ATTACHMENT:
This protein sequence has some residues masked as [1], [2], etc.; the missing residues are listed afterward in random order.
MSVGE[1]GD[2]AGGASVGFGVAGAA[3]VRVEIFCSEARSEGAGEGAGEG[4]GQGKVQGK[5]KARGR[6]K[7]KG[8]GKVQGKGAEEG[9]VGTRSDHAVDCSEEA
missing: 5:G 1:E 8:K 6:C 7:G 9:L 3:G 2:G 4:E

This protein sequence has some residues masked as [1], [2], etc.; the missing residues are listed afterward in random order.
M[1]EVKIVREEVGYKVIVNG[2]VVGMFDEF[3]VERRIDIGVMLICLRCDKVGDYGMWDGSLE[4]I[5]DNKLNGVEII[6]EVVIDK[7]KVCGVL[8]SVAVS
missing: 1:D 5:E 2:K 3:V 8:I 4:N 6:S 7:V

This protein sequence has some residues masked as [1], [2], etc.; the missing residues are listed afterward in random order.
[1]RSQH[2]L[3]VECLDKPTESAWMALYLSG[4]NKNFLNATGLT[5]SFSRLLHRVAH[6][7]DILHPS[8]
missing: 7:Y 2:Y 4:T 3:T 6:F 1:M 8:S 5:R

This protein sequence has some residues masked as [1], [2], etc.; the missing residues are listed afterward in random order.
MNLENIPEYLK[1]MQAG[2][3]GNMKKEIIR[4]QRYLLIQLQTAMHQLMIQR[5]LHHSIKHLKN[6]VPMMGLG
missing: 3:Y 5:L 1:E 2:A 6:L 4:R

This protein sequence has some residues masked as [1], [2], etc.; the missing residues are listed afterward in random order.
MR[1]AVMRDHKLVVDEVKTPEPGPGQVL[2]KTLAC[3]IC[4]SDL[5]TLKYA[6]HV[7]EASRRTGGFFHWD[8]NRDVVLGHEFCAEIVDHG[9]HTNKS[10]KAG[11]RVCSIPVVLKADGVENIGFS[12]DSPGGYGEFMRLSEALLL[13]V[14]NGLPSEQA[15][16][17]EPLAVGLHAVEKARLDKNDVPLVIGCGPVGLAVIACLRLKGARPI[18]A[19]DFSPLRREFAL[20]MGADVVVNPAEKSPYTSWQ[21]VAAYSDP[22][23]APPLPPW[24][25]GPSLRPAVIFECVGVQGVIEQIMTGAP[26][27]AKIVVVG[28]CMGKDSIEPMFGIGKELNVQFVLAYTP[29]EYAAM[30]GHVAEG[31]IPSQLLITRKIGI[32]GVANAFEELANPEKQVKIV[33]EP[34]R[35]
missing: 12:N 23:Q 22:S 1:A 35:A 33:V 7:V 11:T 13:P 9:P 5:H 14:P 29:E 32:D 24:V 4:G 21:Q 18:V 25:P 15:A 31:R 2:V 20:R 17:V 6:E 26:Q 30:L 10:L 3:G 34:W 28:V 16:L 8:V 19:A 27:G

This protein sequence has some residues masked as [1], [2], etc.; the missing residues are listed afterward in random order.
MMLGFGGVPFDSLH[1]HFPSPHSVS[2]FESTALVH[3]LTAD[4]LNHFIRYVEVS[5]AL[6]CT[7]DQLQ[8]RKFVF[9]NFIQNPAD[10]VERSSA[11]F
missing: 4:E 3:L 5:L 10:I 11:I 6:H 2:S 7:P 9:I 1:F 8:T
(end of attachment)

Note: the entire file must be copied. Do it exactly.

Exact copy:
This protein sequence has some residues masked as [1], [2], etc.; the missing residues are listed afterward in random order.
MSVGE[1]GD[2]AGGASVGFGVAGAA[3]VRVEIFCSEARSEGAGEGAGEG[4]GQGKVQGK[5]KARGR[6]K[7]KG[8]GKVQGKGAEEG[9]VGTRSDHAVDCSEEA
missing: 5:G 1:E 8:K 6:C 7:G 9:L 3:G 2:G 4:E

This protein sequence has some residues masked as [1], [2], etc.; the missing residues are listed afterward in random order.
M[1]EVKIVREEVGYKVIVNG[2]VVGMFDEF[3]VERRIDIGVMLICLRCDKVGDYGMWDGSLE[4]I[5]DNKLNGVEII[6]EVVIDK[7]KVCGVL[8]SVAVS
missing: 1:D 5:E 2:K 3:V 8:I 4:N 6:S 7:V

This protein sequence has some residues masked as [1], [2], etc.; the missing residues are listed afterward in random order.
[1]RSQH[2]L[3]VECLDKPTESAWMALYLSG[4]NKNFLNATGLT[5]SFSRLLHRVAH[6][7]DILHPS[8]
missing: 7:Y 2:Y 4:T 3:T 6:F 1:M 8:S 5:R

This protein sequence has some residues masked as [1], [2], etc.; the missing residues are listed afterward in random order.
MNLENIPEYLK[1]MQAG[2][3]GNMKKEIIR[4]QRYLLIQLQTAMHQLMIQR[5]LHHSIKHLKN[6]VPMMGLG
missing: 3:Y 5:L 1:E 2:A 6:L 4:R

This protein sequence has some residues masked as [1], [2], etc.; the missing residues are listed afterward in random order.
MR[1]AVMRDHKLVVDEVKTPEPGPGQVL[2]KTLAC[3]IC[4]SDL[5]TLKYA[6]HV[7]EASRRTGGFFHWD[8]NRDVVLGHEFCAEIVDHG[9]HTNKS[10]KAG[11]RVCSIPVVLKADGVENIGFS[12]DSPGGYGEFMRLSEALLL[13]V[14]NGLPSEQA[15][16][17]EPLAVGLHAVEKARLDKNDVPLVIGCGPVGLAVIACLRLKGARPI[18]A[19]DFSPLRREFAL[20]MGADVVVNPAEKSPYTSWQ[21]VAAYSDP[22][23]APPLPPW[24][25]GPSLRPAVIFECVGVQGVIEQIMTGAP[26][27]AKIVVVG[28]CMGKDSIEPMFGIGKELNVQFVLAYTP[29]EYAAM[30]GHVAEG[31]IPSQLLITRKIGI[32]GVANAFEELANPEKQVKIV[33]EP[34]R[35]
missing: 12:N 23:Q 22:S 1:A 35:A 33:V 7:V 11:T 13:P 9:P 5:H 14:P 29:E 32:D 24:V 4:G 21:Q 18:V 25:P 15:A 31:R 2:V 20:R 17:V 6:E 26:Q 30:L 10:L 3:G 34:W 28:V 16:L 8:V 19:A 27:G

This protein sequence has some residues masked as [1], [2], etc.; the missing residues are listed afterward in random order.
MMLGFGGVPFDSLH[1]HFPSPHSVS[2]FESTALVH[3]LTAD[4]LNHFIRYVEVS[5]AL[6]CT[7]DQLQ[8]RKFVF[9]NFIQNPAD[10]VERSSA[11]F
missing: 4:E 3:L 5:L 10:I 11:I 6:H 2:S 7:P 9:I 1:F 8:T